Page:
On 13 October 2021, the Luxembourg Government filed Budget Bill No. 7878 with the Luxembourg Parliament. Although it contains only limited tax measures for corporate taxpayers, the bill introduces a set of one-off tax measures in favour of individuals, along with some highly specific clean-up modifications.
The budget again shows the general approach that Luxembourg has elected to take to the stability of its fiscal framework, neither introducing new taxes nor substantially amending the corporate income tax legislation against the backdrop of the changing international tax framework.
The main tax measures in the budget bill are as follows:
European individual pension schemes ("PEPP"): introduction of tax provisions (Article 111ter of the Income Tax Law – "ITL") applicable to European individual pension schemes. These schemes are to be introduced into domestic law in line with bill no. 7774 implementing EU regulation 2019/1238. The new tax provisions would be similar those that already apply to the individual pension schemes referred to in Article 111bis ITL, in particular the tax treatment applicable to (i) payments made to individual pension schemes (conditions for deductibility), and (ii) reimbursements under pension scheme premiums (conditions for partial exemption). It should be noted that payments made under individual pension schemes and PEPPs should only be deductible up to an annual cumulative ceiling of EUR 3,200.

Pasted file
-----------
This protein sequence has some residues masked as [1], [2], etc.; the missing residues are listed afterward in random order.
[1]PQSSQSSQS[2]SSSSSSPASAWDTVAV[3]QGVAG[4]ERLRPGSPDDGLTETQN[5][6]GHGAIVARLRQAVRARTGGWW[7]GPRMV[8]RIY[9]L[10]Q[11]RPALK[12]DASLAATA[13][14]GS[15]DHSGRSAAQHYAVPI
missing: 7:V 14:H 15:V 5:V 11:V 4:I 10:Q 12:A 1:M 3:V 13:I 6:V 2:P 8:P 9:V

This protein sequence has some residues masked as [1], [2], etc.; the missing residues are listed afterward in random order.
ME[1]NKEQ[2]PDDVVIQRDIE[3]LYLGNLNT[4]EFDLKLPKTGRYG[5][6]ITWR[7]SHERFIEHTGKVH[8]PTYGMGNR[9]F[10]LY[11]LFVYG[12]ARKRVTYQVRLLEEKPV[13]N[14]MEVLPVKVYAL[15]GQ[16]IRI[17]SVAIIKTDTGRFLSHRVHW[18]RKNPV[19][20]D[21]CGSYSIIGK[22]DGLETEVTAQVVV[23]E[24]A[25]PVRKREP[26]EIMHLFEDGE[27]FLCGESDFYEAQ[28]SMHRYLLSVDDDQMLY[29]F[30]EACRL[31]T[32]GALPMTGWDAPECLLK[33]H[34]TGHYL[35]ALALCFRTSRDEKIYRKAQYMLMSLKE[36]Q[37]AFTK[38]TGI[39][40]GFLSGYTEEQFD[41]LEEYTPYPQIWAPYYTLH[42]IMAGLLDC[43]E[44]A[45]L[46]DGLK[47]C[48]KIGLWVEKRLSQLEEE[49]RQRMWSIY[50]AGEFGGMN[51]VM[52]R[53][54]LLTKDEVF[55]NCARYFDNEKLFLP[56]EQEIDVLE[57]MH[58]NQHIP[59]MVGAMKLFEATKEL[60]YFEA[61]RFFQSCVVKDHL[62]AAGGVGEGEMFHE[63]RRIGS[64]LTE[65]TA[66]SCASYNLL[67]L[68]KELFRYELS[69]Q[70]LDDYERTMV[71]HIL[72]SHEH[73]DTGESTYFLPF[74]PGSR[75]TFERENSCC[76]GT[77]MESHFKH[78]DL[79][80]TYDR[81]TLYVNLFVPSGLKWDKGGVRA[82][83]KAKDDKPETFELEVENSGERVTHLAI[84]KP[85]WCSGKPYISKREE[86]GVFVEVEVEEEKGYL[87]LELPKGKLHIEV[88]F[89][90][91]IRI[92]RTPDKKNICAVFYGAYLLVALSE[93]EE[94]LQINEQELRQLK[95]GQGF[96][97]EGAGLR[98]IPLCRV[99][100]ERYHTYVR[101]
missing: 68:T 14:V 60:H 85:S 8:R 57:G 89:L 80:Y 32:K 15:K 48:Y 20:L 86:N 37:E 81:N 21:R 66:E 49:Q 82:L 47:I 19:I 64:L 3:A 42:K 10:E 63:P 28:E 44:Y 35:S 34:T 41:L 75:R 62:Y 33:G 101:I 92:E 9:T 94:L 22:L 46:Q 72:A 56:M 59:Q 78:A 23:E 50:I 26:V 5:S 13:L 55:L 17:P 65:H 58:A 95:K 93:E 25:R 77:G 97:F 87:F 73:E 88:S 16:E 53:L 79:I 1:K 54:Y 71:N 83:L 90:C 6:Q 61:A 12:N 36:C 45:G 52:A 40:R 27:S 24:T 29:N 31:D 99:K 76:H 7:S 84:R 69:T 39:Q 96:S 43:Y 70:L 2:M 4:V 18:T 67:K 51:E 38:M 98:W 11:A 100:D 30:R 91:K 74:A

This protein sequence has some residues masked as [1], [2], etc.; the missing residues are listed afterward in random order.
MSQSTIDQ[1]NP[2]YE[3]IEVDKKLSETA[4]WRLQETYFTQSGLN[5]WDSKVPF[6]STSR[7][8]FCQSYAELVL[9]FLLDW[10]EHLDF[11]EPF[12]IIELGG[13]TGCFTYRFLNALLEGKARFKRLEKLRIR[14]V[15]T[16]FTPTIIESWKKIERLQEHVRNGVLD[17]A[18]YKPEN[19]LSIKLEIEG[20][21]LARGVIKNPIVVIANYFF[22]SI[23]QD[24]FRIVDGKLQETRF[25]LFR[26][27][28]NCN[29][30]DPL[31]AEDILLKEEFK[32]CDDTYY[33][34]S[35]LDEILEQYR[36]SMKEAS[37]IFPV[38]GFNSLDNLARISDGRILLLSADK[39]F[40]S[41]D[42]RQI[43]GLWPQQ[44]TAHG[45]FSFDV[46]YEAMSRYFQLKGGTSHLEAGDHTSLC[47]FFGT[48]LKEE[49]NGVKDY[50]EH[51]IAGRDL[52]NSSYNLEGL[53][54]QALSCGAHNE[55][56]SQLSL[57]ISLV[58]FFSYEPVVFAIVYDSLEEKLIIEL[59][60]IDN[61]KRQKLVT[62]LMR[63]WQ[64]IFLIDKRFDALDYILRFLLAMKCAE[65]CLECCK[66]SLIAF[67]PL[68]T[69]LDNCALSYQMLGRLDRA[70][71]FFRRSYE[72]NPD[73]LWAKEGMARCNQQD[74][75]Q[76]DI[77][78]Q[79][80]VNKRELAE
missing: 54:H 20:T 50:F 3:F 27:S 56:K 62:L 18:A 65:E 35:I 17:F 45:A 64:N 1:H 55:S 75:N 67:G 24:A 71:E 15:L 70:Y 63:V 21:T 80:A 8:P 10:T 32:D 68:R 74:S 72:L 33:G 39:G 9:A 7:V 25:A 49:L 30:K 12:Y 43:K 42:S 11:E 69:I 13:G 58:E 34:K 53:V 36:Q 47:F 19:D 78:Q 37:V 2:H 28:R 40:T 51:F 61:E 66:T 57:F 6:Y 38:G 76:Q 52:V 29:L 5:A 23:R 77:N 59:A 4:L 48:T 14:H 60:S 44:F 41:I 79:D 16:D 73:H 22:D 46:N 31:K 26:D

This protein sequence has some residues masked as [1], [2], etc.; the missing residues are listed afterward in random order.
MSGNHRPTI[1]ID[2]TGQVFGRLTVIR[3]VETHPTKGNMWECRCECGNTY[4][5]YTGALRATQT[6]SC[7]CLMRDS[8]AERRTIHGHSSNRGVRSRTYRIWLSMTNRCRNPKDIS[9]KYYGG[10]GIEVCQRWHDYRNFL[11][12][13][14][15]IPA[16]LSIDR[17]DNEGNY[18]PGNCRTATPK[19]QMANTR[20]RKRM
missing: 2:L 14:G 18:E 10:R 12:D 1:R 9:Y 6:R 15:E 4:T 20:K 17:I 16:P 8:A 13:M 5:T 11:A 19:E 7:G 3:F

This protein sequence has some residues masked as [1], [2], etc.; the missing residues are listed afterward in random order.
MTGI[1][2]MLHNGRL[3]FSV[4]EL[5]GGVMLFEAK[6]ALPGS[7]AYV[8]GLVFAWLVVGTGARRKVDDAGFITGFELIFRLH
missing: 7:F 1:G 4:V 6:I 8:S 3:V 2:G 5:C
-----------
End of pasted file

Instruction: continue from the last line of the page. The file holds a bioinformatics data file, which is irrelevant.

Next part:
Qualifying home saving schemes: annual contributions made to qualifying home saving schemes are deductible within the prescribed ceilings and under the conditions in Article 111 ITL (including i.a. regarding the purposes to which such schemes are put). This would now also apply where the sums received at contract maturity are used to finance solar photovoltaic or solar thermal systems.
Lump sum taxation of temporary workers: introduction of lump sum taxation at 10% of salaried income received by temporary workers, subject to certain conditions.
Brexit-linked tax measures: removal of companies incorporated in the UK from any tax provisions concerning Member State companies (e.g. provisions relating to the Luxembourg participation exemption regime). This should be taken into account in the context of restructuring. However, for inbound and outbound dividend payments, the domestic exemptions in relation to UK companies should still apply.
Definition for ATAD-related measures (interest limitation rules): insertion of the definition of "consolidated group for financial accounting purposes", i.e. a group in which all constituent entities are fully consolidated within consolidated financial statements prepared in accordance with International Financial Reporting Standards or a Member State's national financial reporting standards (such as Luxembourg GAAP).
The proposed measures (most of which are to be implemented as from tax years 2022) are shaped by the current situation post-pandemic; according to the government, this situation does not permit a major tax reform, but demands focus on maintaining a stable fiscal environment in Luxembourg.
However, as part of the government's plans to deter speculation with Luxembourg real estate assets, it has also announced the introduction of a bill within the next 12 months to amend Luxembourg's real estate tax rules. The aim of the bill would be to tackle real estate speculation by increasing the tax rates on unbuilt land and unoccupied residential real estate.
The budget bill will now follow the normal legislative process through parliament.
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